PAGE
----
Richard Ekwan, the health educator at Uganda Cancer Institute extends the blame to ignorance about cancer that propels many of its victims to spend money and time in shrines accusing their relatives, friends and neighbors of bewitching them.
At least 80 percent of the patients who go to
the Uganda Cancer Institute-UCI for either cancer screening, management or
treatment end up dying, says Richard Ekwan, a Health Educator at the UCI.
Ekwan says the low survival rate results from the
delay by the patients to do cancer tests and seek for the right treatment and
management from the cancer experts.
Ekwan made the disclosure while addressing a health camp organized by
the UCI in conjunction with the Rotary Club of Sonde held at Goma Health Centre
III in Mukono Municipality.
The UCI staff has done breast, cervix and prostate
cancer screening to people from different parts of Mukono Municipality.
The UCI is said to receive between 15 and 30 new
cancer patients per day.
In 2018, Globocan statistics on cancer in Uganda,
compiled by the World Health Organisation indicated that 32,617 new cancer
cases were recorded. Out of those, 18,068 were female whereas 14,569 were male. The number of cancer deaths stood at 21,829 of which 11,819 were among females
and 10,010 males.
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Ekwan extends the blame to ignorance about cancer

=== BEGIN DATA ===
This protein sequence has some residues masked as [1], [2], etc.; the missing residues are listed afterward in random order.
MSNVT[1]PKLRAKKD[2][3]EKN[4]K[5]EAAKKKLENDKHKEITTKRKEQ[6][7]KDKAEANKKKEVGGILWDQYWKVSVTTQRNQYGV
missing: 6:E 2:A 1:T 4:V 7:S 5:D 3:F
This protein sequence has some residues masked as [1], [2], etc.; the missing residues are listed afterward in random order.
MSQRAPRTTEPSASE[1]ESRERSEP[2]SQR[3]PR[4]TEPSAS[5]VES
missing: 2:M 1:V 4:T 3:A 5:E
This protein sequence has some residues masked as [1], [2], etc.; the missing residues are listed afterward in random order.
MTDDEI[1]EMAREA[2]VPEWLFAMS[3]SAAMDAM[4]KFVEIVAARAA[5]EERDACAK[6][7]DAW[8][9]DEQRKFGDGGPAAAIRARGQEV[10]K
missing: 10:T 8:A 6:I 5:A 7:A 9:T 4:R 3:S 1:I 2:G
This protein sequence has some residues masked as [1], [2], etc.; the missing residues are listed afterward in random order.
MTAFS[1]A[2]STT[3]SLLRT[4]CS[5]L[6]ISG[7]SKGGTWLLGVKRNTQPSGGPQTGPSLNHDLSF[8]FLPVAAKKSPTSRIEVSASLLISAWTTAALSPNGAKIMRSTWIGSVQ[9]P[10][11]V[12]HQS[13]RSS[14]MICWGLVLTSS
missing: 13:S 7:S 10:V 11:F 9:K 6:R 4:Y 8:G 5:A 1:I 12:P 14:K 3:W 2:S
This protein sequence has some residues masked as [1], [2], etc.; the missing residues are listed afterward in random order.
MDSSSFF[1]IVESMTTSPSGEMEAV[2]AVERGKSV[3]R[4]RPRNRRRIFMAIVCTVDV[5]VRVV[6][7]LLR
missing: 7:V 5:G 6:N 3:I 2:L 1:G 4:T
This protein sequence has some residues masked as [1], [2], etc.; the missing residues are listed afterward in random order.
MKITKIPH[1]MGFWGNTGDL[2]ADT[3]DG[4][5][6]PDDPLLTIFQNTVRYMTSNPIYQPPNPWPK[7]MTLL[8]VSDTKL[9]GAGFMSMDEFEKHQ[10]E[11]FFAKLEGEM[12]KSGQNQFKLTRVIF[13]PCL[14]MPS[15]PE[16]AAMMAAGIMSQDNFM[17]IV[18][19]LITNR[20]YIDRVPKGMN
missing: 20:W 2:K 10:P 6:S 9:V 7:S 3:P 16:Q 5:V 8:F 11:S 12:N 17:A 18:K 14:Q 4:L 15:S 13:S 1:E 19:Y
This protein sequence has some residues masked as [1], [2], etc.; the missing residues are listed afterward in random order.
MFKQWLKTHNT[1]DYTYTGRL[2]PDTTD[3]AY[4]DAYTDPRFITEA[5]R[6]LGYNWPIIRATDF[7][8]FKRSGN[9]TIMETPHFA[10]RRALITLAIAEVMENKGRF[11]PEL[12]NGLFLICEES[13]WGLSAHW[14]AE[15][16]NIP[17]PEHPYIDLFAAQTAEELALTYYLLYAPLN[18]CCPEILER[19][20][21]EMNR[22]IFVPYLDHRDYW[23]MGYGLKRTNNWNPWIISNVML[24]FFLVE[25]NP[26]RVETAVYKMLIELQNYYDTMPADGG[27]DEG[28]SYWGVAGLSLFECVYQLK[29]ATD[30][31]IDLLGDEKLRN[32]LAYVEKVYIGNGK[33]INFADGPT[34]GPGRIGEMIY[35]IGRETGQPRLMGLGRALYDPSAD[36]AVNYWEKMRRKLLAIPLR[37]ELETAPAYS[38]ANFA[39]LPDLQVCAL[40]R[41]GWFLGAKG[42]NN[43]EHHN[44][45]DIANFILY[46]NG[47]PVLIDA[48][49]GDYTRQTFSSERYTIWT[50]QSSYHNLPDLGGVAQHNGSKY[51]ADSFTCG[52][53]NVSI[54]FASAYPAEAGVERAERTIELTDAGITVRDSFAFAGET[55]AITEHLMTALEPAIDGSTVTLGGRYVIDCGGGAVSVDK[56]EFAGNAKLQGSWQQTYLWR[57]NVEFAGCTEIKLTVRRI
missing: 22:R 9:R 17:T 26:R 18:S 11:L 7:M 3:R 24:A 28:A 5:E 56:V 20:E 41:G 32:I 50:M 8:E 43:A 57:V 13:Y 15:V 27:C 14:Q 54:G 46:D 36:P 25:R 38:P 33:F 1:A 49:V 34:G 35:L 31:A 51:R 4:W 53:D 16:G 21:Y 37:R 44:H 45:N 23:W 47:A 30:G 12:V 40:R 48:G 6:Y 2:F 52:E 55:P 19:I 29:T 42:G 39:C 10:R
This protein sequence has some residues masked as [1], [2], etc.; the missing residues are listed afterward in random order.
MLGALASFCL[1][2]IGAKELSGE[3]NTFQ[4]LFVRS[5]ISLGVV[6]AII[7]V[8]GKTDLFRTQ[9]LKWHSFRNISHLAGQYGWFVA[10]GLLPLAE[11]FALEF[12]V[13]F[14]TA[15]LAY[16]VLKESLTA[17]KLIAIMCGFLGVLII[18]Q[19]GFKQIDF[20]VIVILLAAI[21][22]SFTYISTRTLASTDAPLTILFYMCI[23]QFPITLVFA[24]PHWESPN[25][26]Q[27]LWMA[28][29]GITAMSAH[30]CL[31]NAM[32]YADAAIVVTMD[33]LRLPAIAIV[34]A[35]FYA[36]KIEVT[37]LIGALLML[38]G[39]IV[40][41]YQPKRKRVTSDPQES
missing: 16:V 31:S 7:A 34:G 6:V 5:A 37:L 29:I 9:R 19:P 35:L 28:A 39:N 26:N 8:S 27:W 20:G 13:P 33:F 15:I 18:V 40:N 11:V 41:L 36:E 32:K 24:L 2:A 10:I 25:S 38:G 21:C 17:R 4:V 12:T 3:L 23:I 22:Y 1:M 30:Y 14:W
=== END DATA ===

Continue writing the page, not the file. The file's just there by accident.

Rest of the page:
that propels many of its victims to spend money and time in shrines accusing
their close relatives, friends and neighbors of bewitching them.
He says that on the side of the believers,
instead of going to the UCI as some are recommended by the health
practitioners, they end up in churches to seek divine intervention from the
As a result, many cancer
victims go to the UCI when they are at dangerous stages which can’t even enable
them to get total treatment hence leaving them on the verge of death.
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A counselor with UCI, Leah Kasule says in 1998
when she was working with the Uganda Commercial Bank, she did a
self-examination and realized that she had breast cancer. Kasule however adds
that when the experts told her that they were going to cut off her breast, she
resorted to crying as she could not risk losing her breast "just like that".
She notes that at the end, she went to a certain
health worker who only removed a small part but that instead escalated her
cancer as it later spread to the other parts of the body.
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“It’s not easy to let your body parts be cut off.
More so women find it hard losing their breasts because they are the reasons as
to why their husbands fell in love with them. But keeping a cancerous body
part is so dangerous, it is better they remove it and you stay healthy.”
Janet Nakasujja, a resident of Seeta says she has
always wanted to do both breast and cervix cancer screening but she had not got
the opportunity. Nakasujja therefore says when she heard the UCI calling them
at Goma Health Centre III, she decided to use that opportunity.
According to Ekwan, Ugandans are mostly diagnosed
and die of breast, cervix and prostate cancer. He however says when
detected early in first stages, they can be treated and one survives for even
another twenty years and more.
Catherine Barasa, the President of the Rotary
Club of Sonde says apart from cancer screening, they have also been able to
work with Nakasero Blood Bank and carry out blood donation.
Barasa adds that
this health camp marks the end of the club’s first 100 days and that it will be
carried out annually.